2014, Bochum, Germany         

All’s Well That Ends

Aluminium, timber, steel, and actors, 10 x 11 x 12 m
Performed by Edith K. ‘Tek’ Wilson and Alexander Ritter

Curated by Paul Domela and Katja Aßmann

Commissioned by Urbane Künste Ruhr and Schauspielhaus Bochum
for Das Detroit-Projekt

In many ways, the performative installation All’s Well That Ends summed up the Morisons’ approach to working, for in this single piece art, architecture, and theatre all blended as one. A central theme of their practice is the question of how individuals can overcome moments of personal misfortune and crisis, and this project was no exception.

It was produced for the Das Detroit-Projekt, an exhibition across Bochum, a major industrial centre in the Ruhr area of Germany. The exhibition took place in response to the closing of the local Opel car plant, owned by the US multinational General Motors. With the closure of the factory, the city of mining and industry not only suffered the loss of three thousand jobs and the indignity of its fate being decided by its American pay­masters, it also faced the transition to a post-industrial future, the biggest paradigm shift in its history. For generations, the city had been dominated by major industries. But now the changes required new sources of work and employment, as well as alternative forms of education and culture. Bochum knew that it had to change profoundly. It also decided that it did not want its future to be determined by others, but wanted instead to take control of its own destiny. Das Detroit-Projekt was related to comparable projects in three other European Opel cities (Ellesmere Port in Britain, Gliwice in Poland, and Saragossa in Spain), which were also facing uncertain futures with the end of the Opel era.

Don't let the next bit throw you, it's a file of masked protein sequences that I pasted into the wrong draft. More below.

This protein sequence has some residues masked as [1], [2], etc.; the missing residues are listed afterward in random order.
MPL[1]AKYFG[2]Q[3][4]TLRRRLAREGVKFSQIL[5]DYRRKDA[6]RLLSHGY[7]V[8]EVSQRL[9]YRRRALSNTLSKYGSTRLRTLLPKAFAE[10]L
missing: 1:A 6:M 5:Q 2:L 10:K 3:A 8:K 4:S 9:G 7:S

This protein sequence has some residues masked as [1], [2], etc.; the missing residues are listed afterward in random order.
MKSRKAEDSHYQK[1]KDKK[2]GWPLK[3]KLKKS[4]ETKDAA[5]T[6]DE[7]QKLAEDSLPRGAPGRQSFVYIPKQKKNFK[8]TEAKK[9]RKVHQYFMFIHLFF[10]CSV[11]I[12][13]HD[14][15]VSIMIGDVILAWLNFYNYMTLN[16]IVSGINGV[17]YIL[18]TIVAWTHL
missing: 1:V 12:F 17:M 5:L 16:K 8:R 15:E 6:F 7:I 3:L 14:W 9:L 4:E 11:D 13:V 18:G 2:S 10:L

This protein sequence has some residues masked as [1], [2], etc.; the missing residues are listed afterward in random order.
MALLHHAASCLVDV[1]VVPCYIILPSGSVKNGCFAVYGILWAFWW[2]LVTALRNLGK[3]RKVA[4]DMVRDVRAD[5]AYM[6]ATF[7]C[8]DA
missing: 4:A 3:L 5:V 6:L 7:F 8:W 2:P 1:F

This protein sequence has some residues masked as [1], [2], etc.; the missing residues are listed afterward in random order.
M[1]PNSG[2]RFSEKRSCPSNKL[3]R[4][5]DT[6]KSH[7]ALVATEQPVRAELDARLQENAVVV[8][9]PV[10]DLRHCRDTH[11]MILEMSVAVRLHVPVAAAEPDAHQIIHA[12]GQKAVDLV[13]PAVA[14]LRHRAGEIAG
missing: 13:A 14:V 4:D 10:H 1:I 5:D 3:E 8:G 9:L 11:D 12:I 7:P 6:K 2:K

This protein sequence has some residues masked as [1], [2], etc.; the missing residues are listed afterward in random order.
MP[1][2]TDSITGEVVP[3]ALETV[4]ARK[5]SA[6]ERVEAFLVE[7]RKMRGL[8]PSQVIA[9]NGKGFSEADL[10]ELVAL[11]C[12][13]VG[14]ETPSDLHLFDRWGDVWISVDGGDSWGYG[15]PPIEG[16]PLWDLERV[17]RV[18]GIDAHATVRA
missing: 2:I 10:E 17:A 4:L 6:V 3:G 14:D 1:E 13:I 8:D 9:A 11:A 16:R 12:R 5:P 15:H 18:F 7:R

Known for developing an architecture of personal transition, the Morisons created a sculpture that abolished the lines separating artistic disciplines. This ‘protective sculptural form’, installed at the centre of Bochum’s town hall, pointed to the opportunities of unexpected radical change – as well as being a functioning doughnut kiosk. The light structure had an irregular folding aluminium roof and steel supports. The installation was set up in the town hall’s inner courtyard for the summer. Each day, there was a four-hour performance by actors Tek Wilson and Alexander Ritter, which included the real sale of doughnuts alongside an improvised drama. Theatrical moments were generated, a slowly developing improvisation unfolded, a psychological drama played out, a slapstick comedy of doughnuts unravelled, and a piece of absurd theatre was left. Thus was shown the emotional struggle of conciliating inner truths and public perception. Personal change becomes necessary in a situation of enforced transformation.


‘It is an absurdist immersive sculptural theatrical alegory for the shame and frustration felt by the workers of Bochum’s General Motors factory, closed down and relocated by its American owners, despite its high productivity.’ Ivan Morison

Photographers’ credits       

All’s Well that Ends_ Ivan Morison

Love Me or Leave Me Alone        


Love Me or Leave Me Alone, The Very Public Art of Heather Peak and Ivan Morison presents a journey through the past decade and a half of the artists’ practice, with an emphasis on their pavilions, escape vehicles, and public artworks.  The book can be ordered from the publishers Art/Books
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